The photograph was taken on 1 May in the midst of the General licences controversy

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Michael Gove, Secretary of State for Environment, Food and Rural Affairs, met Chris Packham in Westminster yesterday and a photograph was taken of him with Mr Packham brandishing a copy of the People’s Manifesto for Wildlife, which is anti-shooting and hunting.

Mr Packham is a member of the group Wild Justice, who launched a challenge to the legality of the 2019 General licences, which resulted in Natural England revoking them in a shock move last week.

Given the current situation it is surprising that Mr Gove allowed himself to be photographed with Mr Packham flourishing the Manifesto, as Gove is an impartial public servant currently investigating the controversy.

After heavy pressure from countryside groups and furious criticism directed against Natural England, Michael Gove has stated that he will be launching an investigation into the General licence furore and “is seeking answers on what happened, and when and why with the licensing” according to a Defra spokesperson.

BASC, the Countryside Alliance, CLA, GWCT, Moorland Association, National Gamekeeper’s Organisation, the NFU and the Game Farmers Association wrote to Mr Gove on 27 April pointing out the problems that have been caused and that the withdrawal of the General licences has come at the worst possible time of year when lambs, young crops and nesting birds all need protection from pest birds.
Owen Paterson, Environment Secretary until 2014, has said that Natural England should be “held accountable for its ignorant decision and the damage it has caused.”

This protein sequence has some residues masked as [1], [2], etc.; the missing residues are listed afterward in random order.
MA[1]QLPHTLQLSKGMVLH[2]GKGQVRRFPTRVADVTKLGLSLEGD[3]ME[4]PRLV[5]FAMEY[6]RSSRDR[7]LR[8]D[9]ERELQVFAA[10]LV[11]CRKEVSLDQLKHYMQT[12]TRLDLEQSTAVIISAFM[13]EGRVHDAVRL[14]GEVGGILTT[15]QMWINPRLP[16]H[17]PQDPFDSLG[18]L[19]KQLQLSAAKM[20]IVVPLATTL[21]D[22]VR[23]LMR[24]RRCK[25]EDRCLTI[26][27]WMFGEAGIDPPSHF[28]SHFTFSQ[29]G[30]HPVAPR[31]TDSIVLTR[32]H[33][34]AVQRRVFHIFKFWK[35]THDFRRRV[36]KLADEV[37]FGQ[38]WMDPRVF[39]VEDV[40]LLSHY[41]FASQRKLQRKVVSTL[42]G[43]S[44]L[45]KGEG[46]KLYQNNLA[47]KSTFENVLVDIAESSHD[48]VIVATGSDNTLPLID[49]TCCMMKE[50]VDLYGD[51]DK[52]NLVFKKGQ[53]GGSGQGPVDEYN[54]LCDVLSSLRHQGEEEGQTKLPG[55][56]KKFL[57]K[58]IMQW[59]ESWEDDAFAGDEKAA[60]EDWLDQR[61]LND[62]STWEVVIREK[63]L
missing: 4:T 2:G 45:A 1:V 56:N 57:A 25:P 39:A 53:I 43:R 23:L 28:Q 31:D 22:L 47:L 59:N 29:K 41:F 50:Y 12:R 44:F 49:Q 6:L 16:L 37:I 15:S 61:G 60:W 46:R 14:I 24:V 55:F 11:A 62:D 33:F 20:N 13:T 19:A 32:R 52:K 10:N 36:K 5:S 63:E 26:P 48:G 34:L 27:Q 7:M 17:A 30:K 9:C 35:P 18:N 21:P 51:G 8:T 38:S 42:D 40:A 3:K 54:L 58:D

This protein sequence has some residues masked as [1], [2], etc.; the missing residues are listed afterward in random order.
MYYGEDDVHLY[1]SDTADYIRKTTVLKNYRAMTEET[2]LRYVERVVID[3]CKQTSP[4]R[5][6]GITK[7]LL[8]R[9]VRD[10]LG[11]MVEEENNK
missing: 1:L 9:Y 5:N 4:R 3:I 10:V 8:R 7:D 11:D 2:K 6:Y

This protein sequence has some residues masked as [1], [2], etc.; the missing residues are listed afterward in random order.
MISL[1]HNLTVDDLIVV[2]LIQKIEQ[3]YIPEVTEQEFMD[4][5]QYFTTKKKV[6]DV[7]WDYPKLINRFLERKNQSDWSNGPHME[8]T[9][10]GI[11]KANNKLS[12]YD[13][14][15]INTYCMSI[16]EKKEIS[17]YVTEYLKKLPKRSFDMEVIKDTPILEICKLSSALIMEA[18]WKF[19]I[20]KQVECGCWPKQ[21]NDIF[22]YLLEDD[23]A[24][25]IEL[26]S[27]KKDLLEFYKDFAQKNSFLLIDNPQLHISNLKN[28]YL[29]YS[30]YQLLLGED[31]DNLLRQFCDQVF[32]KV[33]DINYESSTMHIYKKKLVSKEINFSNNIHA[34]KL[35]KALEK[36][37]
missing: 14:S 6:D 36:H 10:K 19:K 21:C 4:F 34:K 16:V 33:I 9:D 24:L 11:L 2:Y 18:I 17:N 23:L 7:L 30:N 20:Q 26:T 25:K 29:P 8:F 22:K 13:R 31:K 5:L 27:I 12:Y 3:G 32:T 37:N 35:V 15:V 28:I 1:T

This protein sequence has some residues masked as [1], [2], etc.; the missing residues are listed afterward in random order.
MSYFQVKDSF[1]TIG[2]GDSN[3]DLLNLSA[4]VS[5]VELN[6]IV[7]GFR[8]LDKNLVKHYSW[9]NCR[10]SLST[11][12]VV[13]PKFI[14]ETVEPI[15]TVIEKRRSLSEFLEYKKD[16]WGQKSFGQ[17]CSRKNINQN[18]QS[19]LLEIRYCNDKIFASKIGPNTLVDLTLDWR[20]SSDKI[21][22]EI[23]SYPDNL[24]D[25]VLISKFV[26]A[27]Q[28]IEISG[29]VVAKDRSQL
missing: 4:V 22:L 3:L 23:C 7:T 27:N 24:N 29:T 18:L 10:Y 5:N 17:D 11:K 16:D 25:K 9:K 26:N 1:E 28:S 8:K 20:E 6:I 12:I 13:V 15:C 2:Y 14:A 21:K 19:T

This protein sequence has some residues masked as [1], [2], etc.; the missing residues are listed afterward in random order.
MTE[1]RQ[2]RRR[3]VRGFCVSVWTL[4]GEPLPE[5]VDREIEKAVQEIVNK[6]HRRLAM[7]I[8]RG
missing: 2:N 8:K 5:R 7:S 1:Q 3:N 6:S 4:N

A spokesperson for the British Association of Shooting and Conservation pointed out: “The last week has been extremely damaging for Natural England’s reputation and saying they will review the General licences in the summer does not help solve the mess on their hands at the moment.

“We have said all along that BASC, like other rural organisations, would expect to be part of any review or consultation.”

 

Those who need to protect their land and livelihood from ‘pest’ birds have had to wait over a week for the new, legally complaint general licences to be rolled out.

They argue that this is the most important time of year, as it is when they have newborn livestock and rare birds on their land vulnerable to attack from crows and magpies, and freshly-sown crops are at risk from pigeons.

The Telegraph understands that the review will look at why the group Wild Justice was able to bring the legal challenge in the first place.

A Defra source said: “The Secretary of State’s priority is to fix the problem as soon as possible. He has asked officials to investigate what went wrong, why, and how similar errors can be prevented in future.”

Mr Packham, who has argued for tighter regulation on shooting of birds, said he had a “helpful exchange of ideas” with the environment secretary, and that the pair discussed the “need for more regulation in environmental care .”

Mr Gove has also met Tim Bonner, from the Countryside Alliance, to hear his concerns about the fiasco. He spoke to Amanda Anderson, director of the Moorland Association, on Tuesday.

Mr Gove’s department is also planning to launch a broader review of general licences later this summer.

It could be weeks until the new licences are released, as Natural England works to make sure the new pieces of legislation are not susceptible to a similar legal challenge.

Marian Spain, the Interim Chief Executive of Natural England, said: “We plan to issue further licences this week and over the coming weeks, subject to assessment. We are prioritising those species and circumstances most likely to require urgent control at this time of year, so that users can continue to operate within the law.”